The old Sacramento 1885 signed 'TOM ROBERTS.' lower right oil on wood panel 26.5 x 34.5cm (10 7/16 x 13 9/16in).
PROVENANCE Possibly Gemmell, Tuckett & Co., Melbourne, 4 or 5 December 1890, lot 20 Private collection, Melbourne Fine Australian and European Paintings, Sotheby's, Melbourne, 28 April 1998, lot 100 (illus.) The Reg Grundy AC OBE and Joy Chambers-Grundy Collection, acquired in 1998
EXHIBITED Sixteenth Exhibition of the Victorian Academy of Arts, Melbourne, 3 April 1886, cat. no. 19 Australian Impressionism, National Gallery of Victoria, Melbourne, 31 March 8 July 2007, cat. no. 2.4
LITERATURE Once a month ; a magazine for Australasia, June 1886, p. 560 Humphrey McQueen, Tom Roberts, Macmillan, Melbourne, 1996, p. 163 (mistakenly identified as 'a Spanish scene') Terence Lane, et al, Australian Impressionism, exh. cat., National Gallery of Victoria, Melbourne, 2007, pp. 31, 41 (illus.), 315
Tom Roberts' picture of an old convict hulk, the Sacramento, presents an intriguing, alternative vision of Melbourne in the 1880s. The artist focuses not on the bustling, modern metropolis that the city had become, but instead on a scene representing 'a bit of Old Melbourne'. The image is gently nostalgic for the city's colonial past that was being swept away by the relentless progress of modernity. Having returned to Melbourne in April 1885, Roberts would have been especially responsive to rapid changes wrought on the city during his four year absence abroad.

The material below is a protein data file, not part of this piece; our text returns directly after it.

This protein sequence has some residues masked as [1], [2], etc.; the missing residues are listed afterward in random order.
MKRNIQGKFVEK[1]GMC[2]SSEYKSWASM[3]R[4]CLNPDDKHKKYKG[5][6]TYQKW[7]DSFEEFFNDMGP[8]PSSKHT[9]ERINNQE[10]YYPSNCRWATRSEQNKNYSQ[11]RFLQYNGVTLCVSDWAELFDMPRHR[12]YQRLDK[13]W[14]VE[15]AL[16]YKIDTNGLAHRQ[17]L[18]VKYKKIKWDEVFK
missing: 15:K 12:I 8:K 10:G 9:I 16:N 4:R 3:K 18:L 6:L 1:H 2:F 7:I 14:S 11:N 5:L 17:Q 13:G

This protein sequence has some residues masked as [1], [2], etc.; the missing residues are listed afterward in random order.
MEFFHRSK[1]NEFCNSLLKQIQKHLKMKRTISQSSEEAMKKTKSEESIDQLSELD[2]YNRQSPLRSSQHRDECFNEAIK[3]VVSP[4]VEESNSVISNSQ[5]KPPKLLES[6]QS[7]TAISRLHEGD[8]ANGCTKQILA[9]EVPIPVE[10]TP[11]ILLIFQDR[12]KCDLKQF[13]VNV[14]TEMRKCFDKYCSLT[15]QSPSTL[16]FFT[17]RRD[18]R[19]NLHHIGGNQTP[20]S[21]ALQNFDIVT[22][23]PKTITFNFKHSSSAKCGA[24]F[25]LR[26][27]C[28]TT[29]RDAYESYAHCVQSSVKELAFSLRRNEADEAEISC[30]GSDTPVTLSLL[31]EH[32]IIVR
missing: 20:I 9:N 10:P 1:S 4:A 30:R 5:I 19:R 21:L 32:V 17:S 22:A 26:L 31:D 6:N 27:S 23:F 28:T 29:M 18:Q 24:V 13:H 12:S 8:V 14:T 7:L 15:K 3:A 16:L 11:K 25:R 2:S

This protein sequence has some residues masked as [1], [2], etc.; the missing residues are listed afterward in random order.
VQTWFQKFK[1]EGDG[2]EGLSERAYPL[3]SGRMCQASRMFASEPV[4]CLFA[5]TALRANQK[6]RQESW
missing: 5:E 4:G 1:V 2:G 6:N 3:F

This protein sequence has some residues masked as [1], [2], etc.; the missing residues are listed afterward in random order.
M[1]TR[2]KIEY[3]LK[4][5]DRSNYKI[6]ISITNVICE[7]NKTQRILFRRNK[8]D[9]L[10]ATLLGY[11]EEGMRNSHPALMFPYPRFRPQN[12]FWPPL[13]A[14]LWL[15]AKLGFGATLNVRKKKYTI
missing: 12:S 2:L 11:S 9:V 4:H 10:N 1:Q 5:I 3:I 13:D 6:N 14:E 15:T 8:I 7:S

The Sacramento was one of five vessels purchased by the Victorian Government between 1852-55 to serve as prison hulks when the rapid increase of the gold rush population led to a shortage of prison accommodation.1 From 1854, she was moored off Williamstown where she served, alongside other hulks, as a public prison for over two decades, being de-commissioned in 1878. 2 No longer required as prisons, the Sacramento and another former prison hulk, the Deborah (seen lying behind the Sacramento in Roberts' picture), were next employed as store-ships for torpedoes in conjunction with the Torpedo Depot at Williamstown. 3
In the early 1880s, the two ships finally succumbed to the encroachment of urban progress when the newly formed Melbourne Harbour Trust systematically reclaimed
water-laden land along the lower Yarra as it constructed a direct ship-canal to the river mouth. A newspaper report of 1882 on the reclamation works establishes the site of Roberts' scene as that of Greenwich Bay, 'an area of about 50 acres' of shallow water on the Williamstown side of the river at the northern end of The Strand: 'The old prison hulks, when they were utilised as torpedo stores, were moored in this bay, and before reclamation work was commenced, they floated at high water. Now they stand high and dry on a bank of silt some 6 ft. above the water level. Inside of them there is still a sheet of water some 20 acres in extent.' 4 In 1885, the year prior to Roberts showing his painting at the Victorian Academy of the Arts, the Government ordered the prison hulks be destroyed and work began on breaking them up. 5